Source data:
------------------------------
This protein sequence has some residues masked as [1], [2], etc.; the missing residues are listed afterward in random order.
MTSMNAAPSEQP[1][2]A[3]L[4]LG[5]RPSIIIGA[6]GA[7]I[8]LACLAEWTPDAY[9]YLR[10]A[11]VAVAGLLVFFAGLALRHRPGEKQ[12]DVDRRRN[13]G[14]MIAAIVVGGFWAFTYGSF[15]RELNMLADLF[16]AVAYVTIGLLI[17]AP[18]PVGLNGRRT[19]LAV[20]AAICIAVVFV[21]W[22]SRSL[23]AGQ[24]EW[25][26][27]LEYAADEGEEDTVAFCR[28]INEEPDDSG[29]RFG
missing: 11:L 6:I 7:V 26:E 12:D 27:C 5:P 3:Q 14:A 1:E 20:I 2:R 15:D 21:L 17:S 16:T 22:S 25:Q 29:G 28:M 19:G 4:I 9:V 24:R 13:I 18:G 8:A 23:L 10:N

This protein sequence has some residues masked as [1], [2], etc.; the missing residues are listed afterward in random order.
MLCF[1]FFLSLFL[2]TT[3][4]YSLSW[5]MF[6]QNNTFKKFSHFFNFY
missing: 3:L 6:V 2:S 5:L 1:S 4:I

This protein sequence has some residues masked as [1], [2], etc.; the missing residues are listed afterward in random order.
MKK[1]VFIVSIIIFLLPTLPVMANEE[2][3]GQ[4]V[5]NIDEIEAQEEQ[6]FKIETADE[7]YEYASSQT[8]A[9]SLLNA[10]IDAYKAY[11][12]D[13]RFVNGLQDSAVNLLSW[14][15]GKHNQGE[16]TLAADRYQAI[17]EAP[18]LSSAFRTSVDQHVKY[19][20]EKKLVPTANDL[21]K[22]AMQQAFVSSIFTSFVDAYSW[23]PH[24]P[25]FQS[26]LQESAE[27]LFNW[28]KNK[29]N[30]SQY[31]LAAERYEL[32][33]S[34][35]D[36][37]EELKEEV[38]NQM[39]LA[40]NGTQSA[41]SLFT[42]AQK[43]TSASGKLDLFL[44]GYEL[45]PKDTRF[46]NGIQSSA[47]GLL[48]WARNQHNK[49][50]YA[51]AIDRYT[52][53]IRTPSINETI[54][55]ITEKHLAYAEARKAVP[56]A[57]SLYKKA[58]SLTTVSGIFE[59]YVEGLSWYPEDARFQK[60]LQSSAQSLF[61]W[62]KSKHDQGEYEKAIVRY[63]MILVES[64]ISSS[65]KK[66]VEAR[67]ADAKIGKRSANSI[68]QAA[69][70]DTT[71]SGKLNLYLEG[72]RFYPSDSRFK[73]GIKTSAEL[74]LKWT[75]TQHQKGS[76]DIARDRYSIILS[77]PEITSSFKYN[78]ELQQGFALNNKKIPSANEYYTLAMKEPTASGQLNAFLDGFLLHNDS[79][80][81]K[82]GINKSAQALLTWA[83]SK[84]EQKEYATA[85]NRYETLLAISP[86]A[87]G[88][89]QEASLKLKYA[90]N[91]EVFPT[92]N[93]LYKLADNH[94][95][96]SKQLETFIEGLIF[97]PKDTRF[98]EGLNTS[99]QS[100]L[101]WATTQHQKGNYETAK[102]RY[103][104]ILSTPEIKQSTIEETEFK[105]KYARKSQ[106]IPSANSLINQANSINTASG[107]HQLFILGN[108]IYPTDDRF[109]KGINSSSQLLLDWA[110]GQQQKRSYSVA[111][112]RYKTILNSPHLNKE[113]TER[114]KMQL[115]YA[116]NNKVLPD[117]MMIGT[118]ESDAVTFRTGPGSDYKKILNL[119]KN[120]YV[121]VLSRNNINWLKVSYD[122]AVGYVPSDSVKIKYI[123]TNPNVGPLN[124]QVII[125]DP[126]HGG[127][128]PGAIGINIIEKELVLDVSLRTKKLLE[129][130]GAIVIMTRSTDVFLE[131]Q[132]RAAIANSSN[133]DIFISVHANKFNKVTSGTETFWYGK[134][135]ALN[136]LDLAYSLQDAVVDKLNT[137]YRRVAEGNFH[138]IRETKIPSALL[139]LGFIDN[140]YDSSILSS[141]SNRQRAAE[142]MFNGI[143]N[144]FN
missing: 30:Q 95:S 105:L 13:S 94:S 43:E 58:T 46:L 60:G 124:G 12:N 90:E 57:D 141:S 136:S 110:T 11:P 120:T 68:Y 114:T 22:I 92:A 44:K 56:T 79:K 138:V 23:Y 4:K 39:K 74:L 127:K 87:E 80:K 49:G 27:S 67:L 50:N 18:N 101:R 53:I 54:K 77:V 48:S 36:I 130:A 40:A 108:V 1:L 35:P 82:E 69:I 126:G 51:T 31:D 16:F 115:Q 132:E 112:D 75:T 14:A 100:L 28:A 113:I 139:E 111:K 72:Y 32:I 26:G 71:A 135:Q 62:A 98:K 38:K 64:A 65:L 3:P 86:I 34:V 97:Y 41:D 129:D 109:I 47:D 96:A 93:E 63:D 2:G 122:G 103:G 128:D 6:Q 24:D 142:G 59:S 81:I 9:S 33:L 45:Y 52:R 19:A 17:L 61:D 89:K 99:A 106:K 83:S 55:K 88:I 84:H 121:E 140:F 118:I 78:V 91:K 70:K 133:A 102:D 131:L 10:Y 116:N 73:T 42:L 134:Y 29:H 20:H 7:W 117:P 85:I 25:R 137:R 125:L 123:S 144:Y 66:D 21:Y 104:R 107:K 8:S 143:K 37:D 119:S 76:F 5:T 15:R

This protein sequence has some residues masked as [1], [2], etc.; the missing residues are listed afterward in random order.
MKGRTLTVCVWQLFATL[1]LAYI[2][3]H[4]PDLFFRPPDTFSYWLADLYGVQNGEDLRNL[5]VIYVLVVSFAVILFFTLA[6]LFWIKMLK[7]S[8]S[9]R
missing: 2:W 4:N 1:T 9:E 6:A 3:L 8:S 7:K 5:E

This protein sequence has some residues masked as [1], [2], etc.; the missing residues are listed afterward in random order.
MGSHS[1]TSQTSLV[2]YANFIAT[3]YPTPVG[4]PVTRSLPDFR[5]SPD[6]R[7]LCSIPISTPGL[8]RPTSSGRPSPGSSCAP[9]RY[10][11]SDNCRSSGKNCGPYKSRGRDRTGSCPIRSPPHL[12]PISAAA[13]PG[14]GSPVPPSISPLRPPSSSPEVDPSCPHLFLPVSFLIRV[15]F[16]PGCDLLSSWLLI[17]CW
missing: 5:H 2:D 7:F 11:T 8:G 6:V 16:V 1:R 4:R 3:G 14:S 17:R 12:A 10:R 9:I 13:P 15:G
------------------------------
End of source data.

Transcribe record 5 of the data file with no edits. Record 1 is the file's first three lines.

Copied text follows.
This protein sequence has some residues masked as [1], [2], etc.; the missing residues are listed afterward in random order.
MGSHS[1]TSQTSLV[2]YANFIAT[3]YPTPVG[4]PVTRSLPDFR[5]SPD[6]R[7]LCSIPISTPGL[8]RPTSSGRPSPGSSCAP[9]RY[10][11]SDNCRSSGKNCGPYKSRGRDRTGSCPIRSPPHL[12]PISAAA[13]PG[14]GSPVPPSISPLRPPSSSPEVDPSCPHLFLPVSFLIRV[15]F[16]PGCDLLSSWLLI[17]CW
missing: 5:H 2:D 7:F 11:T 8:G 6:V 16:V 1:R 4:R 3:G 14:S 17:R 12:A 10:R 9:I 13:P 15:G